The word is “whine”

I realized this morning that a single key word has been missing, or at least greatly underused, in reporting Donald Trump’s discourse.  Kevin Drum did too, about when I did, and used it correctly in his hed. Perhaps some quantum entanglement at work?

Whining: petulant, ineffectual, resentful, self-absorbed pleas for sympathy. What weak, annoying, people do to get attention when they can’t actually do anything deserving of attention.  China’s taking our jobs! The judge in the Trump U. case is unfair! The press is sleazy! Imagine my surprise to find that the Donald himself hipped us to this perfect word for his style almost a year ago, and quite explicitly!

Whiney, whining, whine. Perfect; the word we’ve all been groping for. Let’s use it a lot.


Author: Michael O'Hare

Professor of Public Policy at the Goldman School of Public Policy, University of California, Berkeley, Michael O'Hare was raised in New York City and trained at Harvard as an architect and structural engineer. Diverted from an honest career designing buildings by the offer of a job in which he could think about anything he wanted to and spend his time with very smart and curious young people, he fell among economists and such like, and continues to benefit from their generosity with on-the-job social science training. He has followed the process and principles of design into "nonphysical environments" such as production processes in organizations, regulation, and information management and published a variety of research in environmental policy, government policy towards the arts, and management, with special interests in energy, facility siting, information and perceptions in public choice and work environments, and policy design. His current research is focused on transportation biofuels and their effects on global land use, food security, and international trade; regulatory policy in the face of scientific uncertainty; and, after a three-decade hiatus, on NIMBY conflicts afflicting high speed rail right-of-way and nuclear waste disposal sites. He is also a regular writer on pedagogy, especially teaching in professional education, and co-edited the "Curriculum and Case Notes" section of the Journal of Policy Analysis and Management. Between faculty appointments at the MIT Department of Urban Studies and Planning and the John F. Kennedy School of Government at Harvard, he was director of policy analysis at the Massachusetts Executive Office of Environmental Affairs. He has had visiting appointments at Università Bocconi in Milan and the National University of Singapore and teaches regularly in the Goldman School's executive (mid-career) programs. At GSPP, O'Hare has taught a studio course in Program and Policy Design, Arts and Cultural Policy, Public Management, the pedagogy course for graduate student instructors, Quantitative Methods, Environmental Policy, and the introduction to public policy for its undergraduate minor, which he supervises. Generally, he considers himself the school's resident expert in any subject in which there is no such thing as real expertise (a recent project concerned the governance and design of California county fairs), but is secure in the distinction of being the only faculty member with a metal lathe in his basement and a 4×5 Ebony view camera. At the moment, he would rather be making something with his hands than writing this blurb.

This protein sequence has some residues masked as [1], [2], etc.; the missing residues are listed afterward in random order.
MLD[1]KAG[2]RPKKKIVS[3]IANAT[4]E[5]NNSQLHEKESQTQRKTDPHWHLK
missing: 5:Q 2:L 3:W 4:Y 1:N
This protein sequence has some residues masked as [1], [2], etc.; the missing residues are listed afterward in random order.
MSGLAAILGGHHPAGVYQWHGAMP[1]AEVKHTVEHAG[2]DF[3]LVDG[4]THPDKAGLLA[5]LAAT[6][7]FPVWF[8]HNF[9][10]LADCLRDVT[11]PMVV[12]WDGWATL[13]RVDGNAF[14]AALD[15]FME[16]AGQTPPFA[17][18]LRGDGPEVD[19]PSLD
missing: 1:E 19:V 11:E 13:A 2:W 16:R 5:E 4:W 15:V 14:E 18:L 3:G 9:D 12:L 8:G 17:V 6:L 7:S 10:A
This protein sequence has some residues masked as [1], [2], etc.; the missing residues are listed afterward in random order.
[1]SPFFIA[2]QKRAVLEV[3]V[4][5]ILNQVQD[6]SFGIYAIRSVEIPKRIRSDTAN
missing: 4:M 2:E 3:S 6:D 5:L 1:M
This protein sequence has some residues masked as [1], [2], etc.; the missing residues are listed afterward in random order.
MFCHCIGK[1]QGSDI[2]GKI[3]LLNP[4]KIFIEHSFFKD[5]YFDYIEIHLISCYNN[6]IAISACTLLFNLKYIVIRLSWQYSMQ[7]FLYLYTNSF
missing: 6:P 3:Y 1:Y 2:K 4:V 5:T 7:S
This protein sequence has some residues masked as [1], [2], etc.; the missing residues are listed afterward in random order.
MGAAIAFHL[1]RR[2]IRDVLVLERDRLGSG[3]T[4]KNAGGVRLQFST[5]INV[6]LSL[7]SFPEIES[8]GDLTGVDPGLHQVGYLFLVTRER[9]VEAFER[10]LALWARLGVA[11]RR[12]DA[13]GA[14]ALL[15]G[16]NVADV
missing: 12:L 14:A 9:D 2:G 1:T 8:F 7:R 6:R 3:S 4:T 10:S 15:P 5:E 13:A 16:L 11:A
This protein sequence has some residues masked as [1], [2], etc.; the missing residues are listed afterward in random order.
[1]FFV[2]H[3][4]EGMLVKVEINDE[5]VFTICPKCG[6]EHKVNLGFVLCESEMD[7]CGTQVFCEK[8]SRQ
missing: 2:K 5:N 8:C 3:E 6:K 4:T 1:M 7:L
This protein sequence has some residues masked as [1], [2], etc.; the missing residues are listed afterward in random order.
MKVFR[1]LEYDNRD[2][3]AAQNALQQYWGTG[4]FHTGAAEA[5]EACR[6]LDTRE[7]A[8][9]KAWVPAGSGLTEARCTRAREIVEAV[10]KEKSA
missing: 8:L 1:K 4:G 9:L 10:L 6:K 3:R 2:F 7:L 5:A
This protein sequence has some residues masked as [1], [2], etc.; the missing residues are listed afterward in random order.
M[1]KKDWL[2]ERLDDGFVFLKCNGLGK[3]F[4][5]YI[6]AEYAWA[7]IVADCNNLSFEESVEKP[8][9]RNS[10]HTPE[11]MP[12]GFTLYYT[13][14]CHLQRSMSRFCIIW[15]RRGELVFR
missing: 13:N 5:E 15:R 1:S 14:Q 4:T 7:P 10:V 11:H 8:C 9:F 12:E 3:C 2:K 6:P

3 thoughts on “The word is “whine””

  1. The word is "trumpink!" from Leo Rosten's The Joys of Yiddish:


    Pronounced TROM-beh-nik, to rhyme with "Brahma kick," or TRAUM-beh-nik, to rhyme with "brawn the pick" From the Polish, and/ or Yiddish: tromba: "a trumpet," "a brass horn."

    1. A blowhard, a braggart, a blower of his own horn. "That trombenik can drive you crazy."

    2. A glutton.

    3· A lazy man or woman; a ne'er-do-well.

    4· A parasite.

    5. A fake, a phony, a four-flusher.

    Any way you look at it, trombenik is not a word of praise. A trombenik is part of the raucous gallery of nudniks,shleppers, and paskudnyaks.

    " I," boasted the trombenik, "have been to Europe three times in the past two years."

    "So? I come from there."

  2. WebMd has the trade gen on whining children:

    Kids whine for a very simple reason. It works. "Whining gets the parent's attention," [pediatrician Laurel] Schultz says. "A high-pitched whine is effective because a parent can't not attend to it."

    The American media had a choice. They have been rewarding Trump's whining with obsessive and reinforcing attention for a year.

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